The Corner

On Congress and the Debt Ceiling

Those hoping that Congress will raise the debt ceiling without making any attendant changes to the nation’s interminable spending binge are fond of claiming that Republicans are “holding the economy hostage,” and of insinuating that the GOP’s using the threat of default as leverage is somehow morally reprehensible. This is dangerous — if calculated — nonsense, designed primarily to delegitimize what are legitimate bargaining chips and to make it appear as if the House of Representatives doing its job is unthinkable in a modern economy.

First off, there is no moral problem whatsoever with Republicans using the debt ceiling as leverage in a related fight — a fight that is ultimately about debt. If Republicans request spending cuts as the price of their acquiescence with a debt ceiling raise, they will simply be insisting upon changes to the underlying problem in exchange for granting a temporary remedy. This is reasonable. Sure, if the Republican party were using the debt ceiling as general leverage in order to pass any unrelated legislation that it wanted, that would be unacceptable, although not unprecedented. Promising to increase the debt ceiling only if the Senate and the White House signed onto, say, school choice, would be reprehensible. But that’s not what’s happening here. Instead, those being accused of “taking hostages” are arguing that raising the debt ceiling ad infinitum without any serious plan to stop borrowing — we’re at 16 trillion already, for goodness sake — is unreasonable. It is unreasonable, and that Republicans have thus far proven rather useless at doing any meaningful cutting does not mean that they are wrong in their diagnosis of the problem at hand.

It is Congress’s job to oversee economic policy, and the House’s in particular. Regardless of whether it is “good” policy or not, the House of Representatives is wholly within its rights to refuse to raise the debt ceiling if it so wishes. To submit that Congress has the right to raise the debt ceiling but that to refuse to do so would be “a step too far” is to grant that Congress does not actually enjoy power over the issue at all, but is instead just a bystander armed with a rubber stamp. If this were true, it would undermine the American constitutional order, which is of course exactly what those making asinine (the platinum coin) or downright illegal (fourteenth amendment) suggestions wish to do. Their view is that this issue is just too important to leave to our system of government, so the president — or anyone – must step in and “do the right thing.”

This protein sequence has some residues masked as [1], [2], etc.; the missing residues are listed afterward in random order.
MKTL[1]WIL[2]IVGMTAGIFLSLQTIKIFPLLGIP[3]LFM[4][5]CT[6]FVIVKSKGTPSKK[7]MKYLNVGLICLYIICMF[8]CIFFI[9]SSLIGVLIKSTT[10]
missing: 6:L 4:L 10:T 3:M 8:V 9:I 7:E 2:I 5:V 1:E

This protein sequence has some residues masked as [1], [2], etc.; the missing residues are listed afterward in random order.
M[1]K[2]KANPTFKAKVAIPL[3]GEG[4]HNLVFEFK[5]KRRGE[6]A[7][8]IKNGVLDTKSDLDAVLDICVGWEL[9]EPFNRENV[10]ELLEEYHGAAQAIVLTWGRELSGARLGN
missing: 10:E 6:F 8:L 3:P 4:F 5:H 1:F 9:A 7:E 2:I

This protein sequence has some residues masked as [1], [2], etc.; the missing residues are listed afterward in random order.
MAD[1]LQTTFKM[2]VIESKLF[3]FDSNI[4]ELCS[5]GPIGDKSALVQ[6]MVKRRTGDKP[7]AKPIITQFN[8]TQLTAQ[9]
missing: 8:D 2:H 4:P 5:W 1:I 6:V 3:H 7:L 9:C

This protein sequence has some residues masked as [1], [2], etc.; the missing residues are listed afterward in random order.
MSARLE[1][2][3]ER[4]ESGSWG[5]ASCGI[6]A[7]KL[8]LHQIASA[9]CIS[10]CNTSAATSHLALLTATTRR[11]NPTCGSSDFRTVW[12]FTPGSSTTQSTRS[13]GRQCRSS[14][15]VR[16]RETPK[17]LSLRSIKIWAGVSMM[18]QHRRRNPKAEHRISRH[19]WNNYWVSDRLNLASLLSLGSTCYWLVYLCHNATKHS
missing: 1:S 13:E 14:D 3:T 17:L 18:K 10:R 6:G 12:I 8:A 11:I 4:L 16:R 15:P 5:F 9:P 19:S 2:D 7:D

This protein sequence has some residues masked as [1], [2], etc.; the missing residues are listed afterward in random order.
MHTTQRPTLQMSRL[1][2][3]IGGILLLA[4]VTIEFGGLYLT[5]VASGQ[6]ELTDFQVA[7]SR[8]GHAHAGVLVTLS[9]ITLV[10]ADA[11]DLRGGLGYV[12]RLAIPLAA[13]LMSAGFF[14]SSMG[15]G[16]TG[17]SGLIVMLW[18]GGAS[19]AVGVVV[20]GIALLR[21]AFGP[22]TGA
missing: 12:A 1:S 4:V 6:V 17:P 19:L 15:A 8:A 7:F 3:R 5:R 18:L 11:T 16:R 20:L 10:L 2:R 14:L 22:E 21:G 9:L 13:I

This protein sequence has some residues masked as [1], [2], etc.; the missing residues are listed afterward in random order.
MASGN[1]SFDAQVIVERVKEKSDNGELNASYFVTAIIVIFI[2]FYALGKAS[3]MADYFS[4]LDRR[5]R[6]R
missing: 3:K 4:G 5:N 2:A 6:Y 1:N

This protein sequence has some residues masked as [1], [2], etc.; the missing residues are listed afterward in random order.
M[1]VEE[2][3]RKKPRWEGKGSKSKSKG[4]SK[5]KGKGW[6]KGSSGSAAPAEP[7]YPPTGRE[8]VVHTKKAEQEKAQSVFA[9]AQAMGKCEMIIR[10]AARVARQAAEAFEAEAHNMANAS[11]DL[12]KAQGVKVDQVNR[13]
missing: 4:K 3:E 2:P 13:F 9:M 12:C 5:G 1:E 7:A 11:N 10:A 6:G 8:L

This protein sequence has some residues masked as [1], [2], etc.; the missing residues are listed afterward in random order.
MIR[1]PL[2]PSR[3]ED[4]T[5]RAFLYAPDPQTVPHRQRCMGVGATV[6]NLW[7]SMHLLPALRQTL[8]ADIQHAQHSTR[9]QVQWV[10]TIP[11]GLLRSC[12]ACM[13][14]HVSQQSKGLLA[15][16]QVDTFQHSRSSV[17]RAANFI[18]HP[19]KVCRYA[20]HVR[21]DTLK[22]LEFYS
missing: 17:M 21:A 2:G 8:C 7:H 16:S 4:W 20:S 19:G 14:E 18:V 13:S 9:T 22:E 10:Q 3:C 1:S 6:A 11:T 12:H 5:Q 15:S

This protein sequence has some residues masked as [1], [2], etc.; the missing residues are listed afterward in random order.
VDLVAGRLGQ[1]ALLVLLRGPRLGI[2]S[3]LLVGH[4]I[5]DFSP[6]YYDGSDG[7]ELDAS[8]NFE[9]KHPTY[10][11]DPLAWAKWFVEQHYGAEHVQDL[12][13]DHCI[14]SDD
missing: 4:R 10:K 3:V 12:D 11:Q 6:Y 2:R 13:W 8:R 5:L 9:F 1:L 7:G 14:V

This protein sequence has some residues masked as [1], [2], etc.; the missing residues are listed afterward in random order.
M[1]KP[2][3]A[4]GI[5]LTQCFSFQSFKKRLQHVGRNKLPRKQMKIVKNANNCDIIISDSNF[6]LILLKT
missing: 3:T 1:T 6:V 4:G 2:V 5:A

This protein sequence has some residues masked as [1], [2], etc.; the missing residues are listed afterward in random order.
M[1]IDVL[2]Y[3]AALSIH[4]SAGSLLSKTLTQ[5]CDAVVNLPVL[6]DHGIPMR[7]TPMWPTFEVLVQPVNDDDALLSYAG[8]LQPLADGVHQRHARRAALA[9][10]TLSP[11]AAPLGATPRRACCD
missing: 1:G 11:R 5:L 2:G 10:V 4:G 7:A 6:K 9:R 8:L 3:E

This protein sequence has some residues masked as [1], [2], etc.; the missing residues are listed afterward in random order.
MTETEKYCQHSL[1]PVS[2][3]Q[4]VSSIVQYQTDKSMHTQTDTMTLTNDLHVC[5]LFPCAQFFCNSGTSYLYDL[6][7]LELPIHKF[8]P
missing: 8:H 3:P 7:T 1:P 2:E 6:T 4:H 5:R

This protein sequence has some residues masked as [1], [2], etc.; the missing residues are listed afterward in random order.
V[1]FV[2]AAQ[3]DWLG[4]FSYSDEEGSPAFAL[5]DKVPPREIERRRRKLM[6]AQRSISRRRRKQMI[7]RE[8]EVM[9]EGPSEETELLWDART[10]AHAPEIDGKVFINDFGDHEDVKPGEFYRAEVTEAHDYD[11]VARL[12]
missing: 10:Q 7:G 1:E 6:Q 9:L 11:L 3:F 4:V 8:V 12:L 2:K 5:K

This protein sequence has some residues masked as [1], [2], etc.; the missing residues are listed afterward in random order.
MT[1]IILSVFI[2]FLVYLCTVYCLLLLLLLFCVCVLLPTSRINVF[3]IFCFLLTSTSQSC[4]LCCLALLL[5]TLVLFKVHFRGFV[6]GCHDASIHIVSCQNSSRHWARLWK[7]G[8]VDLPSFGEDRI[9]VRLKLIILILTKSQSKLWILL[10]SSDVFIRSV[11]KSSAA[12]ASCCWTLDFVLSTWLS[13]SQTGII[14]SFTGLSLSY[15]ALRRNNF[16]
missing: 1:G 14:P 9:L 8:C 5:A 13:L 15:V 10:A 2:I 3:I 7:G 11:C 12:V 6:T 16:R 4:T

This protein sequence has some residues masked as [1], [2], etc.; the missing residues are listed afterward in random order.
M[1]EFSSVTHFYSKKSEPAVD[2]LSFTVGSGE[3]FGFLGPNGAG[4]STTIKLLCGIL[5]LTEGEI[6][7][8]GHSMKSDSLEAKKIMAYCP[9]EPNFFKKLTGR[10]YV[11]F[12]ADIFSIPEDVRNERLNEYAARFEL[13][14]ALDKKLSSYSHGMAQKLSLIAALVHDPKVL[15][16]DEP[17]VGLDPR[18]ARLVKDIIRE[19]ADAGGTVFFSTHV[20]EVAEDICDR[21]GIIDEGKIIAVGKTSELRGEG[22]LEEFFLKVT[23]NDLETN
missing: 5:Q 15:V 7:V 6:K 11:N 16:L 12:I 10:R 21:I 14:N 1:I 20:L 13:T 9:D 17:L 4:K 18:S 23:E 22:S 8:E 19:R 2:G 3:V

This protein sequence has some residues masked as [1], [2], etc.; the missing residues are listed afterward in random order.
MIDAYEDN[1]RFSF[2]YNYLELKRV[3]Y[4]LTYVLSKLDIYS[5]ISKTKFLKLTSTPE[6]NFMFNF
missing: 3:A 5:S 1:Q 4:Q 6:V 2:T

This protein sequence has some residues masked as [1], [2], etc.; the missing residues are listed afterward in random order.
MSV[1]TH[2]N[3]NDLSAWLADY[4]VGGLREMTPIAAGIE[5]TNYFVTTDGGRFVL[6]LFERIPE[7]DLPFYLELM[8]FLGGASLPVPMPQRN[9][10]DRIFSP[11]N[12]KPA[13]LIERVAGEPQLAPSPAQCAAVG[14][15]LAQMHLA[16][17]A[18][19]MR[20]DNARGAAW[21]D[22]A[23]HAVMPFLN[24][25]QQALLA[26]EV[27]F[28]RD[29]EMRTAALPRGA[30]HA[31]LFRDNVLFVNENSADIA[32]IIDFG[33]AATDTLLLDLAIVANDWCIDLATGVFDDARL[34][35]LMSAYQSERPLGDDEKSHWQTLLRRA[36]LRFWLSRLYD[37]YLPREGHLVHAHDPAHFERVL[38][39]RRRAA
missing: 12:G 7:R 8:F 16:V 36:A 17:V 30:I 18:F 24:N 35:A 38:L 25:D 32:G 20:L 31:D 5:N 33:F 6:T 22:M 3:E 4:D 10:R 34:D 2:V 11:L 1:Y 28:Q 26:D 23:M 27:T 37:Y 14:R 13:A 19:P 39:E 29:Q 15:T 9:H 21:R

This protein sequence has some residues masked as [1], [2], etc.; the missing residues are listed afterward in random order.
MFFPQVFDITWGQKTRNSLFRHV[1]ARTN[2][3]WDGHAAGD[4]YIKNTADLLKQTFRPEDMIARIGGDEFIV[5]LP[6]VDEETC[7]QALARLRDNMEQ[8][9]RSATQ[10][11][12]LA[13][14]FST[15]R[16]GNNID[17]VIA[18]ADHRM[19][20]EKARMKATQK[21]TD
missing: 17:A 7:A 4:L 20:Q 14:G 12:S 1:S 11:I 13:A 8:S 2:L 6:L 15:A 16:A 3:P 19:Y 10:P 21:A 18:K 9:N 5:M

Quite evidently, the best outcome is that the debt ceiling is raised. Congress, however, is under no obligation to give carte blanche to those wedded to the status quo, nor bound to sign off on each and every debt ceiling increase without questioning why such increases never cease. It may be routine for the debt ceiling to be raised, but there comes a point at which all such things have to be questioned and to imply that such questioning is improper is to imply that there is no limiting principle here at all. Perhaps those who are so vexed at the possibility of Republicans calling “Halt” could give us a number at which such an instruction would be acceptable?

It is clear that those affronted by Republican skepticism toward a simple raising of the debt ceiling are either happy with the current level of spending and debt, or are of the view that austerity would be more economically destructive than would blithely continuing down the current path. These are legitimate positions, if, I think, wrongheaded. But their proponents should make the case that for Congress to insist upon early 2013 as the temporal line in the sand is folly, not attempt to render illegitimate that body’s right to do so.


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